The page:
An era of uncertainty in healthcare
No doubt about it. We are living in an era of uncertainty in healthcare. In medicine in the United States, we have been accustomed for decades to a system that has rewarded volume and intensity of services delivered.
By John H. Krouse, MD, PhD, MBA, Professor and Chairman, Otolaryngology-Head and Neck Surgery, Temple University School of Medicine and Editor in Chief, Otolaryngology–Head and Neck Surgery
No doubt about it. We are living in an era of uncertainty in healthcare. In medicine in the United States, we have been accustomed for decades to a system that has rewarded volume and intensity of services delivered. While the system has stimulated advances that have enhanced care of patients with acute medical illnesses, access to that care remains spotty and overall health, especially among the most vulnerable, generally lags behind most of the developed world. The cost of healthcare in the United States continues to skyrocket, with expenditures approaching $3 trillion in 2013, or almost 18 percent of the U.S. gross domestic product (GDP), significantly outpacing our nearest comparators. Obviously, this system is unsustainable in its present design.
In this era of uncertainty, transitions in healthcare are underway:
|Fee-for-service||Bundled payments by networks and illnesses|
|Incentivized for value|
|Aligned, continuity of care|
|Acute hospital focus||Chronic outpatient disease management|
|Nonstandardized paper records||IT-based standardized records|
Given these transitions, we as otolaryngologists currently live in the “straddle” of this era of uncertainty. We continue to benefit from fee-for-service medicine, yet payer contracts are moving toward a greater emphasis on value, cost-reduction, and improved quality in processes and outcomes. Bundled payment arrangements and ACOs are on the horizon. Physicians continue to practice in an individualistic manner, although the influence of guidelines-based medicine is increasingly felt as a mechanism to decrease variation in care.
Unfortunately, it is in this straddle that we see adverse impact on physician revenue. Payments have declined as payers transition away from fee-for-service, yet incentives for quality are not in place to sufficiently offset this decline. Investment in IT infrastructure has been required, yet physicians have seen little return for this cost. It is unclear exactly how future payment systems will unfold, the timing of implementation, and how to advantageously position ourselves as otolaryngologist-head and neck surgeons.
In the future world of healthcare, the interface of health economics and physician practice is at the point of VALUE. In economic systems, the value of goods or services is understood as an interaction of the quality of those goods or services and the cost at which they are provided. In other words: VALUE = QUALITY ÷ COST.
Specific to healthcare, value can be created by increasing the quality of the care, decreasing the cost of the care, or some combination of both. Implicit in the discussion, however, is that consumers must be able to evaluate the quality of services provided, making public reporting of outcome data a necessary component of any value-based healthcare system. Physicians and health systems will need to create value propositions that reflect the needs of patients and their communities.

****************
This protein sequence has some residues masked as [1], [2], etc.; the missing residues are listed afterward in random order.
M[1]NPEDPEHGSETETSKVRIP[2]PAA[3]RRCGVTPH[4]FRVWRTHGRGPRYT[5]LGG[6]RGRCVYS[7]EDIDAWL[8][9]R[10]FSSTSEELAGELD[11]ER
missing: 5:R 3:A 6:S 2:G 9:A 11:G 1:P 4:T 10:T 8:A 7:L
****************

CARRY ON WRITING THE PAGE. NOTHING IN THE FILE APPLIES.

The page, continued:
So what trends do we foresee? Healthcare will move toward increasing integration and expanded use of multidisciplinary teams. There will be greater transparency in price and quality, as well as mutual accountability with physicians and health systems. Rewards will be based on system outcomes rather than high volumes. At the physician level, incentives will be negotiated with health systems, and may be based on some combination of productivity and achievement of quality and service goals.
Otolaryngologist-head and neck surgeons need to be proactive in this era of uncertainty in healthcare. The AAO-HNSF is participating in the process of identifying low-value services through its “Choosing Wisely” campaign. It is interesting that just one of these 10 principles is specifically related to otolaryngology procedures. Future initiatives must be outcomes-based and define appropriate use of procedural interventions. Otolaryngologists must develop patient-centered quality indicators that define how and when care should be provided. Data and analytics will be critical, and the AAO-HNS is developing performance indicators and a comprehensive data registry that will assist in addressing these important issues of quality and value. Furthermore, Otolaryngology–Head and Neck Surgery will continue to expand its content in health policy and economics to support otolaryngologists as key partners in the care of their patients.
So, out of the chaos of this era of uncertainty comes the opportunity for leadership and proactive change. We must define evidence-based performance and quality metrics that allow us to thrive in the changing environment of health reform. We must engage patients and families in their care decisions, with the goals of increased satisfaction, improved outcomes, and reduced costs. With a sharp focus on quality, we, as otolaryngologists, can navigate healthcare uncertainty and take the lead in defining value in otolaryngology care.